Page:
Intrauterine Fibroids & Polyps

Intrauterine Fibroids & Polyps

What are fibroids?

Fibroids are non-cancerous tissue growths in the muscle walls of the uterus. Fibroids can grow as a single mass or there can be multiple fibroids in the uterus. They can range in size from as small as an apple seed to as big as a grapefruit. There are several different fibroid types with different names depending on where they grow on the uterus.

  • Pedunculated Fibroid – grows on a stalk either inside or outside the uterus
  • Submucosal Fibroid – grows just below the lining of the uterus
  • Intramural Fibroid – grows in the middle of the uterine wall
  • Subserosal Fibroid – grows under the outer covering of the uterus

What are polyps?

Uterine polyps are small protrusions of tissue that grow on the uterine lining (endometrium). They are overgrowths of the same kind of cells as the lining itself and may appear as finger-like projections or little mushrooms. As they grow, they become fragile and bleed, they are a common cause of abnormal uterine bleeding.

What is a myomectomy/polypectomy?

A myomectomy or polypectomy is a simple hysteroscopic procedure that gets rid of unwanted tissues, such as fibroids and polyps, without having to remove or even cut the uterus. During the procedure, your doctor inserts an hysteroscope through the vagina to visualize the inside of your uterus. A tool is then inserted through the hysteroscope to remove the tissue. Once the tissue causing the abnormal bleeding is removed your period may go back to normal. This is the ideal treatment option if you are looking to reduce heavy bleeding caused by fibroids or polyps, while retaining a fully functional uterus.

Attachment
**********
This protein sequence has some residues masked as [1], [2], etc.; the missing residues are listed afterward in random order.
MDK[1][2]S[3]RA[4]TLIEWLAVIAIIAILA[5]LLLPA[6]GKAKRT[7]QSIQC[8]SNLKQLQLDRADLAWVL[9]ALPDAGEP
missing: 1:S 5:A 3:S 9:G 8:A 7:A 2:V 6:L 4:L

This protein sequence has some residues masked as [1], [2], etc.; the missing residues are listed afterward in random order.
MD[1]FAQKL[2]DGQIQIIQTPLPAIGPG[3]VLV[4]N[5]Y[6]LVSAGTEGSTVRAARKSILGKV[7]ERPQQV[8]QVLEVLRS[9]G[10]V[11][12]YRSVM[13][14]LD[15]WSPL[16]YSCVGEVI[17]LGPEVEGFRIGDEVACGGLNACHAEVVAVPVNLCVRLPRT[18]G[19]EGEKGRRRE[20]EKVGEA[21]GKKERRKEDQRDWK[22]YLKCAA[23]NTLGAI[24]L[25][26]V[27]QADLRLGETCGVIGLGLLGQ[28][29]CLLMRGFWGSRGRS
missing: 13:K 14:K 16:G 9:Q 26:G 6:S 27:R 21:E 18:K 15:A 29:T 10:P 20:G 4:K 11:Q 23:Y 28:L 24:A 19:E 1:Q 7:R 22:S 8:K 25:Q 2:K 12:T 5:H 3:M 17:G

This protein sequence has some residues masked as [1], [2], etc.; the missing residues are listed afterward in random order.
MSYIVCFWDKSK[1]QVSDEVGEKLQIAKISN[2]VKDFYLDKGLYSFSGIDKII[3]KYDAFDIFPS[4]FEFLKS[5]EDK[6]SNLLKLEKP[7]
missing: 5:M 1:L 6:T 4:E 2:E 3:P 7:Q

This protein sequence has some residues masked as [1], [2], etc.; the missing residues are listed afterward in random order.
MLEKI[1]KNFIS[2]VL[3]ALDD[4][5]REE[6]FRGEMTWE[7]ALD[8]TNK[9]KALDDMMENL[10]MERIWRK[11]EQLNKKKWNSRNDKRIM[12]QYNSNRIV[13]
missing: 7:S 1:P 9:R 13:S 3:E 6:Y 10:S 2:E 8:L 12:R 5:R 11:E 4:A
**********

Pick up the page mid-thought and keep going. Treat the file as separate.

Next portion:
Is it safe?

Unlike the removal of fibroids through the abdomen, a hysteroscopic myomectomy requires no cuts or incisions to the skin. The recovery period is quick because there is no need for general anesthesia.

How quickly can I resume normal activities?

Some women may experience mild cramping after the procedure. Your health care provider may recommend an over-the-counter pain reliever. You should be able to resume normal activities within two days. Very few patients will experience complications following the procedure.

What will my periods be like following the procedure?

Every woman is different and you should discuss with your health care provider. If your period persists after your fibroids or polyps have been removed, sometimes there are other causes to your heavy bleeding. You should consult your health care provider if the heavy bleeding continues.

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